General formulation in terms of tensors
Whereas unidimensional networks have two-dimensional adjacency matrices of size , in a multidimensional network with dimensions, the adjacency matrix becomes a multilayer adjacency tensor, a four-dimensional matrix of size . By using index notation, adjacency matrices can be indicated by , to encode connections between nodes and , whereas multilayer adjacency tensors are indicated by , to encode connections between node in layer and node in layer . As in unidimensional matrices, directed links, signed links, and weights are all easily accommodated by this framework.
In the case of multiplex networks, special types of multilayer networks where nodes can not be interconnected with other nodes in other layers, a three-dimensional matrix of size with entries is enough to represent the structure of the system by encoding connections between nodes and in layer .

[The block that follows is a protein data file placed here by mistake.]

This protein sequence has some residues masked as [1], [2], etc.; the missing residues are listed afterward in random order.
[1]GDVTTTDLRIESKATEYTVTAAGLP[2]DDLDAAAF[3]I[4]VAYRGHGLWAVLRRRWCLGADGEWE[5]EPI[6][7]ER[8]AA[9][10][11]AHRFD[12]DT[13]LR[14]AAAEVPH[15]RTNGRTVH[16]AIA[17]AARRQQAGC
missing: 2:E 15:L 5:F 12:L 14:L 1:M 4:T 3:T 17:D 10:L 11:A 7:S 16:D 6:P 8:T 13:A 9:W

Multidimensional network-specific definitions
In a multidimensional network, the neighbors of some node are all nodes connected to across dimensions.
Multi-layer path length
A path between two nodes in a multidimensional network can be represented by a vector r in which the th entry in r is the number of links traversed in the th dimension of . As with overlapping degree, the sum of these elements can be taken as a rough measure of a path length between two nodes.
Network of layers
The existence of multiple layers (or dimensions) allows to introduce the new concept of network of layers, peculiar of multilayer networks. In fact, layers might be interconnected in such a way that their structure can be described by a network, as shown in the figure.